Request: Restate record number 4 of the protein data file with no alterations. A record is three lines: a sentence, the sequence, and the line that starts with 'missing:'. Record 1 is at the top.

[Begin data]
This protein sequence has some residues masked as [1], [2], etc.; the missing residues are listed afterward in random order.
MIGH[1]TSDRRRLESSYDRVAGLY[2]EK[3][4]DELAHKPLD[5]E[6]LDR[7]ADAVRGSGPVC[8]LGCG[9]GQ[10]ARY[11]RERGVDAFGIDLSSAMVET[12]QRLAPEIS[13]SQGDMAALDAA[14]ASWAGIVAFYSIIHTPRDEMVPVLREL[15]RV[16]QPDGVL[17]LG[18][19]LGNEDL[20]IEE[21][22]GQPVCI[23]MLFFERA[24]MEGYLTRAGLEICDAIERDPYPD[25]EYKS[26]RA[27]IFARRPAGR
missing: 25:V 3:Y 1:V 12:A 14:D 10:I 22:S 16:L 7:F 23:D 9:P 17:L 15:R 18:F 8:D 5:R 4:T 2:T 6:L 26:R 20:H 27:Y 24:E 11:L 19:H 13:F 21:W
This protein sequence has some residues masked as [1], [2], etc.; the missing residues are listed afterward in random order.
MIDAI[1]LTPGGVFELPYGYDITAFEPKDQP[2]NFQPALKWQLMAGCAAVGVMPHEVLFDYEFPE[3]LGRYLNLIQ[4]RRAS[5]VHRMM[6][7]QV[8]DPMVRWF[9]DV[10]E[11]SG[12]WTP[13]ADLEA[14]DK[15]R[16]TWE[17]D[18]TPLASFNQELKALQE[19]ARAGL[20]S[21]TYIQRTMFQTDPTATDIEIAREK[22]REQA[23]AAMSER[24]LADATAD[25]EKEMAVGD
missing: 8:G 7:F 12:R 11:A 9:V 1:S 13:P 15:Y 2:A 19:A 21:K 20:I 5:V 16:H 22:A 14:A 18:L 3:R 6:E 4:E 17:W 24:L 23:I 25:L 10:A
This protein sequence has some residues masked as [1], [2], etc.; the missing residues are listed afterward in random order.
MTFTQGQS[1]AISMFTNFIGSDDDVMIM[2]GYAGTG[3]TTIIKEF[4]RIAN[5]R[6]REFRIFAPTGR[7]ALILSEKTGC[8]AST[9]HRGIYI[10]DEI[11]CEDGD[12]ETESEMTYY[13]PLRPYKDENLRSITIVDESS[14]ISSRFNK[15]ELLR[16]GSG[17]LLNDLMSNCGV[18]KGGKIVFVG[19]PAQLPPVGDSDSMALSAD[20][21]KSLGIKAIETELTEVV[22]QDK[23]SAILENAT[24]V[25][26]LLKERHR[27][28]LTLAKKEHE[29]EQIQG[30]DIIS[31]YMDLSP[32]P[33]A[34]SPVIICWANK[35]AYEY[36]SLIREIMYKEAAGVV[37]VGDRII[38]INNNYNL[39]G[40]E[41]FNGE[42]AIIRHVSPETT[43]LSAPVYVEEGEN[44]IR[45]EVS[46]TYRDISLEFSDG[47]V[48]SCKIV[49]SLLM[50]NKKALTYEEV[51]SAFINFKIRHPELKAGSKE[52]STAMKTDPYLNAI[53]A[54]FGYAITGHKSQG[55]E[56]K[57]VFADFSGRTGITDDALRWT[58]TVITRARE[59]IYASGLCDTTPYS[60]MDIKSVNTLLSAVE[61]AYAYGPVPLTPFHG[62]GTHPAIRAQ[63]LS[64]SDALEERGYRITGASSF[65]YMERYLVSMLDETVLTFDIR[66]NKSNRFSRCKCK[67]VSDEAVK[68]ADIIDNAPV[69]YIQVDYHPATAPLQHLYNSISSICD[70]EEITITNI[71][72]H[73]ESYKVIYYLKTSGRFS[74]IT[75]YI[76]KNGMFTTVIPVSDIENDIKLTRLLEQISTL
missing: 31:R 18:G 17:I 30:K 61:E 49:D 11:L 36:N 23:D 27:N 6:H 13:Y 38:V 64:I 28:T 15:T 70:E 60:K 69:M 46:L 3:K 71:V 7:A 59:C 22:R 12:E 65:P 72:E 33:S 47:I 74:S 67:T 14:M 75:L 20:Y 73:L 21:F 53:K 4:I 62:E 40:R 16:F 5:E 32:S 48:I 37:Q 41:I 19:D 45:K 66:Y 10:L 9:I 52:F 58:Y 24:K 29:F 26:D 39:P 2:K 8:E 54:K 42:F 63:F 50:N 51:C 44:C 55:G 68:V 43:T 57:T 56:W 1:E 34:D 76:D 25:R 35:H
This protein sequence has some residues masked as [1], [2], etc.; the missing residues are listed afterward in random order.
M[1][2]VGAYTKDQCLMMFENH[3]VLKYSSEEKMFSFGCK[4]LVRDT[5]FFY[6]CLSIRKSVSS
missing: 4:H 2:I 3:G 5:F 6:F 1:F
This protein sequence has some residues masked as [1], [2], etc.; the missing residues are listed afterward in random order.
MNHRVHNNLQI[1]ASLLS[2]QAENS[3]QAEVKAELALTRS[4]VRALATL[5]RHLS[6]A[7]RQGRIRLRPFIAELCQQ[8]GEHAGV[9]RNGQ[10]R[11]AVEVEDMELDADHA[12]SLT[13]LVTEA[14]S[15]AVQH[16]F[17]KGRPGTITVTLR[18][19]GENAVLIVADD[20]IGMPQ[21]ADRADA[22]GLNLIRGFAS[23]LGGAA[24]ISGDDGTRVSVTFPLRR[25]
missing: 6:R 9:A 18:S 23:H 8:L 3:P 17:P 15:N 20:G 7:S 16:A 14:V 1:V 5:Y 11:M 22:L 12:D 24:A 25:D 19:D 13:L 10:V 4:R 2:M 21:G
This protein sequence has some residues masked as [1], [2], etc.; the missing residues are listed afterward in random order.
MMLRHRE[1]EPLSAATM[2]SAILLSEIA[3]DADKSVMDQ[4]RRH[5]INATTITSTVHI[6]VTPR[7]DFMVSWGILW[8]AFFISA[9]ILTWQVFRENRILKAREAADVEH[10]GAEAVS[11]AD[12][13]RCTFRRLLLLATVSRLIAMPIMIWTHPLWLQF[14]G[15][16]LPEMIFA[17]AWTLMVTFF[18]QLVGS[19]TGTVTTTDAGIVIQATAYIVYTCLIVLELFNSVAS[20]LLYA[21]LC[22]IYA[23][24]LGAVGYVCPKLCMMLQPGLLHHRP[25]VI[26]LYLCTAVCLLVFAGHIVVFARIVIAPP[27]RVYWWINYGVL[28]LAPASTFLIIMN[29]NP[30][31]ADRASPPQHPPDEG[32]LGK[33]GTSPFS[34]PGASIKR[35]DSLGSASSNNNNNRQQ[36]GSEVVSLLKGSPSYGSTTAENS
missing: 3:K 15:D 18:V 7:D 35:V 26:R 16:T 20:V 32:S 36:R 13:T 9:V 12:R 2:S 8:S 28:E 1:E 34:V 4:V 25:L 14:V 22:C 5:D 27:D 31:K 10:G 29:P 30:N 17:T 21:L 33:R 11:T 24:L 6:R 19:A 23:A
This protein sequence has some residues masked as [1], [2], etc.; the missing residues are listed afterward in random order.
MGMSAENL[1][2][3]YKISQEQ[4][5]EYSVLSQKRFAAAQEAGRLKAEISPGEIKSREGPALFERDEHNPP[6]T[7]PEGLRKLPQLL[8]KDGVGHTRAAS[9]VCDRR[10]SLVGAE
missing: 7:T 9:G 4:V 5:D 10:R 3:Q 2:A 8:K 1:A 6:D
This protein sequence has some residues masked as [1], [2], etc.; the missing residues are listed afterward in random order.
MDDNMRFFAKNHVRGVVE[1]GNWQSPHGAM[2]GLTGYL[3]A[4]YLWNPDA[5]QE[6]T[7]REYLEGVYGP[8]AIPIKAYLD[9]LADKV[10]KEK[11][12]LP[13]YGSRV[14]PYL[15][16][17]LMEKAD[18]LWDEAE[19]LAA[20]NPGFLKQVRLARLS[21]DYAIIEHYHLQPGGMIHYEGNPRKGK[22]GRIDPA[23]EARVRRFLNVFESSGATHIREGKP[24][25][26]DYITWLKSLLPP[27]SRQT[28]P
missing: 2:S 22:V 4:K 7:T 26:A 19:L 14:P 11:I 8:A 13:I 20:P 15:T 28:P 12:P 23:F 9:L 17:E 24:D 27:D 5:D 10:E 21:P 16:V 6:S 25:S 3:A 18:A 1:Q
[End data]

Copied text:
This protein sequence has some residues masked as [1], [2], etc.; the missing residues are listed afterward in random order.
M[1][2]VGAYTKDQCLMMFENH[3]VLKYSSEEKMFSFGCK[4]LVRDT[5]FFY[6]CLSIRKSVSS
missing: 4:H 2:I 3:G 5:F 6:F 1:F